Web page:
Wednesday, January 14, 2009

Apdayc Event Taxes In Peru

The website is here: http://www.apdayc.org.pe/

The observable interaction with this group for most foreigners is the following: If you have any kind of meeting or event w/ music (ie: company party, wedding reception, birthday party, etc), then you must register it with Apdayc and pay them a 15% flat tax for your event. The 15% is taken from the contracts you have with the music provider (band, DJ, etc), location (conf room, locale, site), and caterer (restaurant, caterer, etc).

Their website has a lot of information including some medical services that they provide for associates and workers of theirs.

They site Peruvian Law N° 822 which gives Apdayc the sole right to collect this tax. The law states that all musical works are the property of the author and composer of that work and anyone who uses that work must pay a tax to the author and composer. Apdayc is the only Peruvian entity that is allowed by law to collect this tax. Apdayc says that they represent 4,000 authors and composers in Peru. They also represent all other authors and composers in the world via their membership in CISAC.

Where does the money go? They say that most of it goes to Peruvian authors and composers and a small amount is used for administrative costs. This includes providing medical, dental, and funeral services to their members. They also mention payments to CISAC. They say that this money is monitored by INDECOPI.

Failure to pay this tax is punishable by closing down a locale after much legal paperwork. They say that legally they have the ability to close the locale and/or suspend the event if taxes are not paid. So any sort of restaurant, hotel, or other locale has an obligation to make sure that Apdayc is paid so that they don't get shut down.

Who pays? Of course this cost is directly passed off to the end user, you. In addition, the paperwork and transportation to/from Apdayc is also passed off on you. The locale simply makes you present your voucher from Apdayc when the event starts.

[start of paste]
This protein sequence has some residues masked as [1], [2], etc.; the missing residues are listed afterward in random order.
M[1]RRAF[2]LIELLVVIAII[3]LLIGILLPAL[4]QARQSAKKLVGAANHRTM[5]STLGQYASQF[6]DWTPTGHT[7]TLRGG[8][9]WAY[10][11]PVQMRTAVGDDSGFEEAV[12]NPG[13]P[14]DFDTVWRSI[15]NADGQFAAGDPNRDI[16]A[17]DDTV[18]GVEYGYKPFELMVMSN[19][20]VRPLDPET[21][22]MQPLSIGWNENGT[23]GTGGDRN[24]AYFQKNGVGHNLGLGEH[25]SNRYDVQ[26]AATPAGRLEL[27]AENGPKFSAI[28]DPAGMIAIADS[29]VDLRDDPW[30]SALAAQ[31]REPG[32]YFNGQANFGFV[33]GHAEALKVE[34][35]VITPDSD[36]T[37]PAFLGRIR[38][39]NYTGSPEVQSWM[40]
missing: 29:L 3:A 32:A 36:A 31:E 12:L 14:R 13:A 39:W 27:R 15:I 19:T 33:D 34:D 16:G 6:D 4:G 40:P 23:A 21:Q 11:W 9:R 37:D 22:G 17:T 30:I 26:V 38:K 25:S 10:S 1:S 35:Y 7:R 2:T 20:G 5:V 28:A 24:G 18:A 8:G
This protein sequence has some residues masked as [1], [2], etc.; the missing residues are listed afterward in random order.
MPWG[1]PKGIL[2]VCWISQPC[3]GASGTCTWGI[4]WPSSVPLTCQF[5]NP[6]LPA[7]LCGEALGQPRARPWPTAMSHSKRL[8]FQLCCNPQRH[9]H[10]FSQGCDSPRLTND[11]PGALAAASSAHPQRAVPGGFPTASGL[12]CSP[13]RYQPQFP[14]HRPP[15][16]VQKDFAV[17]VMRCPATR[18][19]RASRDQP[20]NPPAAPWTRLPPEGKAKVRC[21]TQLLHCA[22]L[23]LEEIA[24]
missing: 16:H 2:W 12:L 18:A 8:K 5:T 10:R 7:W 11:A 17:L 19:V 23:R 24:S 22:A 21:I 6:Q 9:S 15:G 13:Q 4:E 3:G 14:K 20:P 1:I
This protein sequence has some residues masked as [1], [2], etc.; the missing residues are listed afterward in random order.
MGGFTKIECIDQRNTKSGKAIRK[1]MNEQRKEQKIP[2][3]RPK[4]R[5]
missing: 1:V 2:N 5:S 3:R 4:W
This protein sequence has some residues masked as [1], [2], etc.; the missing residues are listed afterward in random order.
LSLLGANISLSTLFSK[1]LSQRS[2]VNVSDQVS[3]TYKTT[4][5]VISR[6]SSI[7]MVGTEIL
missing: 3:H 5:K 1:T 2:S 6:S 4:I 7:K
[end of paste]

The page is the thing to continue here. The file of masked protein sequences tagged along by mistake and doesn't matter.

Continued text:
For what benefits are there in paying this tax? They list 'following the law' and the ability to use over 4 million musical works as the benefit.

Other parts of their site appear to propose/require taxes paid on music stored in cell phones, downloaded from the internet, or sold in MP3 format. They also have taxes that appear to be directed towards bus and airline companies who play music during transport.

How does this effect you?
From what I have read, seen, and been told, the only effect is that a locale will not allow the event to start without receiving the voucher from Apdayc that shows payment was completed. I don't see anything on their website directed at individuals, it mostly seems to be directed at extorting money from businesses and punishing them if they do not comply.

Helping hand to make sure poor artists are taken care of since copyright laws are not enforced? Or mafia using the law to 'legally' extort large fees beyond their rights?

2 comments:

H&L said...

If the intention was to ensure that Peruvian artists get the money they deserve they would be better focusing their attention on cracking down on the enormous amount of pirate CD's & DVD's that are available throughout Peru. Often sold right under the nose of the police.
This is just another tax that huts business, which in turn affects job creation, which in turn keeps the poor of Peru poor.

H&L said...

Even our neighbour who operates an internet cafe is charged this monthly tax.
The reason.... they have access to You Tube !